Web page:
To bowl a consistent swing delivery, a bowler usually rotate their wrist toward the slips and keep their arm straight. To a right-handed batsman, this action by a bowler results in the movements of ball to the off side.

Tips to bowl out swing

  • The grip pf the cricket ball seam should be upright and pointed to third man.

  • The shiny side of the ball should be towards the leg-side of the cricket field.

  • Seam should be vertical and angled as it moves through the air

  • The cricket ball will swing from leg-side to off-side, moving away from a right-handed batsman.

Role of Airflow in Swing Bowling

The two other important factors which play a key role in swing bowling are laminar airflow and turbulent airflow. The air in laminar flow separates from the surface of the ball earlier than the air in turbulent flow, as a result of which the separation point moves toward the front of the ball on the laminar side. Now, on the turbulent flow side, it remains towards the back, thereby inducing a greater lift force on the turbulent airflow side of the ball.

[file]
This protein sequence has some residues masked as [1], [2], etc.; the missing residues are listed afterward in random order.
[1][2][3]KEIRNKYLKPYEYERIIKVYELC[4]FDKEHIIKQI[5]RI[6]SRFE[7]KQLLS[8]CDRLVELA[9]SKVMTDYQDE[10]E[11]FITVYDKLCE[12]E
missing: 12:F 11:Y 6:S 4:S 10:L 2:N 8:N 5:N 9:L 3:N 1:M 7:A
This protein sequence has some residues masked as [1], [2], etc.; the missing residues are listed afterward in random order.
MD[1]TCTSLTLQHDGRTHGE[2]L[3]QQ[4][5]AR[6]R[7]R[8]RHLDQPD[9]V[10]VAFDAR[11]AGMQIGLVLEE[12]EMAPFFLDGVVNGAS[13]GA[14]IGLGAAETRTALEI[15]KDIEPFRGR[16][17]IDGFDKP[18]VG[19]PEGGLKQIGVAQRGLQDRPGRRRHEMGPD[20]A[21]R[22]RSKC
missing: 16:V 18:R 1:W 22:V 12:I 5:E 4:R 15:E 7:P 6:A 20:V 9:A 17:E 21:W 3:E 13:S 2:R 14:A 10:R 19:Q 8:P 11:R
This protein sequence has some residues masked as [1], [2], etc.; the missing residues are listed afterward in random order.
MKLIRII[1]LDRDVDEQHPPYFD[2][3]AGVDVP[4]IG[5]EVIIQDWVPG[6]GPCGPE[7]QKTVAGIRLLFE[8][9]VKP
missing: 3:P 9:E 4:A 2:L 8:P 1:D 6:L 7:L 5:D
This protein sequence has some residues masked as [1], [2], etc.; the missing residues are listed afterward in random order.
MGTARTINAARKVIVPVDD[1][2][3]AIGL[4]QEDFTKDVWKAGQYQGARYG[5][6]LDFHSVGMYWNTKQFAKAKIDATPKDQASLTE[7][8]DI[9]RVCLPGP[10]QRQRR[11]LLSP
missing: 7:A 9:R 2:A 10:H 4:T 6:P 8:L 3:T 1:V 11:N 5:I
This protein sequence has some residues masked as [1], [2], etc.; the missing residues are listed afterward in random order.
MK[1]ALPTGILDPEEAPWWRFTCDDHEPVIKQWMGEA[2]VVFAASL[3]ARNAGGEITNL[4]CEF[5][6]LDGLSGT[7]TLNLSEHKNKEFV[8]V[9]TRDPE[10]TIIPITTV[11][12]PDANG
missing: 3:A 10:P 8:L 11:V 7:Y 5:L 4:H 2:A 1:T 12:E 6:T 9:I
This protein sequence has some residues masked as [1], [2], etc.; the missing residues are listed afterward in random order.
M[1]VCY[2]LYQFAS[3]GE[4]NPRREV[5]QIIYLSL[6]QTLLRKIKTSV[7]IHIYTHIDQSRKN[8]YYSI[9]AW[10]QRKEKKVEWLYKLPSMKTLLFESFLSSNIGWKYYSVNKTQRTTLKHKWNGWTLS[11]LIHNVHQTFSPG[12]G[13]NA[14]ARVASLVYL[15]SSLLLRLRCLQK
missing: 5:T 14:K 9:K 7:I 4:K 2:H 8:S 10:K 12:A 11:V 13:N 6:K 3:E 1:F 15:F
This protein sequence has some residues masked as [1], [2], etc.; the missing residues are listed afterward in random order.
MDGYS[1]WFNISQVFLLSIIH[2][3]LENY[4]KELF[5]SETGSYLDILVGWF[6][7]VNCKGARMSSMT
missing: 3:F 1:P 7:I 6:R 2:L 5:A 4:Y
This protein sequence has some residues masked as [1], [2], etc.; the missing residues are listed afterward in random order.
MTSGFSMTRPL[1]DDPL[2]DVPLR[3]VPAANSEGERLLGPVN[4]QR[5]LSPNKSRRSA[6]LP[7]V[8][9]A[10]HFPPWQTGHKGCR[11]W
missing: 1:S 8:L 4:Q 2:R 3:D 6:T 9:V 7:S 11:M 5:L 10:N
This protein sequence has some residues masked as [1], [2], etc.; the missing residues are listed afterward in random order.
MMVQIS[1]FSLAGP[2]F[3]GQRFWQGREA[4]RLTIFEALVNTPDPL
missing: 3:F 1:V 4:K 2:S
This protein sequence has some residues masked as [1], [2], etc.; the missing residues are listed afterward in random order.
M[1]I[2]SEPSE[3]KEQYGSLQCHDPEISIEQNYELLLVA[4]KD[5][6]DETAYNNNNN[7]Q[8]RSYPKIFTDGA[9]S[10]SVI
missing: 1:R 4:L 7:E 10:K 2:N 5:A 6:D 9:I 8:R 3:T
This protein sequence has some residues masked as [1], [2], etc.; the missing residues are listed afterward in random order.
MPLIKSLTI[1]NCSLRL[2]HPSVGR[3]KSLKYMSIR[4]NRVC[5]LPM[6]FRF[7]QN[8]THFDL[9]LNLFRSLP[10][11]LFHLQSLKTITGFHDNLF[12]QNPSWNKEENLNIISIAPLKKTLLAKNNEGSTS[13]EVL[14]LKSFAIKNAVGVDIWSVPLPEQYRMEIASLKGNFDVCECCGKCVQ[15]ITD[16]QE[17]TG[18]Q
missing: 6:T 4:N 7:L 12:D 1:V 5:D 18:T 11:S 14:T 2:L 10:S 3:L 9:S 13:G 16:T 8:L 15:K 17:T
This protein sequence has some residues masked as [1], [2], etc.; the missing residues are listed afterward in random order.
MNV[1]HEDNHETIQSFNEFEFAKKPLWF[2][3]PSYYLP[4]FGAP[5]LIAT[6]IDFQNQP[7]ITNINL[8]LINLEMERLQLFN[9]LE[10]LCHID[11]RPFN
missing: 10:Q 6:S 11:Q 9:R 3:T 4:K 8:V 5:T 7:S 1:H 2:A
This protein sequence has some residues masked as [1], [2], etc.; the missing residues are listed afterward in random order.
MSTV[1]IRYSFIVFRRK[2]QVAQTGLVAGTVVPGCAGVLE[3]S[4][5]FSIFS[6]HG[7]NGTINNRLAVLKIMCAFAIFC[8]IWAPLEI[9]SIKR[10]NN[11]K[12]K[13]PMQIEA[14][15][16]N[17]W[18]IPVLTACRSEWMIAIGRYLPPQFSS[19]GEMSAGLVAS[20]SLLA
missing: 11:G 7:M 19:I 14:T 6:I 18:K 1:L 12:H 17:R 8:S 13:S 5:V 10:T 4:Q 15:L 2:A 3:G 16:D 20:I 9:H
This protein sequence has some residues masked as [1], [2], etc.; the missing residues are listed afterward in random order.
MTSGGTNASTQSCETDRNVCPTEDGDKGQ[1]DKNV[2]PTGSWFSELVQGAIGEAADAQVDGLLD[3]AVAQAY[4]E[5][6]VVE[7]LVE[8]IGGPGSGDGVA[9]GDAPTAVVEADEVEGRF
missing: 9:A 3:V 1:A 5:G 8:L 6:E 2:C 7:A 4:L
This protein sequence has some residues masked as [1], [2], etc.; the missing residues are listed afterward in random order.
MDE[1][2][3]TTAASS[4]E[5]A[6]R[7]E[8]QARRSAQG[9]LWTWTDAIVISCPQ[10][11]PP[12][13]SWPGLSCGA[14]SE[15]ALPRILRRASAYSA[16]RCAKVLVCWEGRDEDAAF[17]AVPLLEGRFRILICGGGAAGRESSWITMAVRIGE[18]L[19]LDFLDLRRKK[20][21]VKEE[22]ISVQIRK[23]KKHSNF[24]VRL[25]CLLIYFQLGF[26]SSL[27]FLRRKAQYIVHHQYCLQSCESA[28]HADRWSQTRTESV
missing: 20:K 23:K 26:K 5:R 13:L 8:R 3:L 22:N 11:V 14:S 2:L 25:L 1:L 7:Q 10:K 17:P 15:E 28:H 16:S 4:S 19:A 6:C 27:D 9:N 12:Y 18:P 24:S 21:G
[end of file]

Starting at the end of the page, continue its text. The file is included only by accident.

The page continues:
The curvature of the swing deliveries makes it difficult for the batsman to pick the ball and hit it. More often than not, the bowlers prefer to bowl outswingers to the batsman, as these deliveries tend to deviate/move away from the batsman’s body, due to which he has to chase the ball and try to hit it. This is risky from the batsman’s perspective, as hitting away leaves a gap between the bat and the body, through which the ball may travel and hit the stumps. Furthermore, there is always the risk of edging the ball which may be caught behind by the fielders stationed at the slip position or by the wicket keeper.